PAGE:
THE NAKED SUN
The "sun" in this story is Isaac Asimov's symbol of Man's destiny among the stars, beckoning Earthlings to leave the womb of their home planet. The protagonist, Baley, comes to realize that humanity must go forth into space or face cultural stagnation.
Using the sun metaphor as a jumping-off point, I posed Baley among the security of the trees, staring boldly at the sun--and at the call of space. The arrow is the symbol for a spaceship pointing the way outward from his heart. The robot holds the bow representing the means for using the arrow/spaceship because, as we find out later in Robots and Empire, robots are the force primarily responsible for the exodus of humanity.
The Naked Sun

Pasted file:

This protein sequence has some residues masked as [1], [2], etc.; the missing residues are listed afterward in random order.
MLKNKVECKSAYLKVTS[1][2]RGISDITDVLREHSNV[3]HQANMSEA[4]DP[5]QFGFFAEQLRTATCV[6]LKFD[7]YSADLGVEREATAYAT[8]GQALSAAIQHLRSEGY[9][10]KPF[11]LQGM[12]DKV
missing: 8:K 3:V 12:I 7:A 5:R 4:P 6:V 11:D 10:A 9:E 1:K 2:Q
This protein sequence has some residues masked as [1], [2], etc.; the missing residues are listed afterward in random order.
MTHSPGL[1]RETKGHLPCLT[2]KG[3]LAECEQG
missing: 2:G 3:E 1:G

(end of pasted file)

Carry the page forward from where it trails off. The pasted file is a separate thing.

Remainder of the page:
A millennium into the future, two advancements have altered the course of human history: the colonization of the Galaxy and the creation of the positronic brain. On the beautiful Outer World planet of Solaria, a handful of human colonists lead a hermit-like existence, their every need attended to by their faithful robot servants. To this strange and provocative planet comes Detective Elijah Baley, sent from the streets of New York with his positronic partner, the robot R. Daneel Olivaw, to solve an incredible murder that has rocked Solaria to its foundations. The victim had been so reclusive that he appeared to his associates only through holographic projection. Yet someone had gotten close enough to bludgeon him to death while robots looked on. Now Baley and Olivaw are faced with two clear impossibilities: Either the Solarian was killed by one of his robots–unthinkable under the laws of Robotics–or he was killed by the woman who loved him so much that she never came into his presence!
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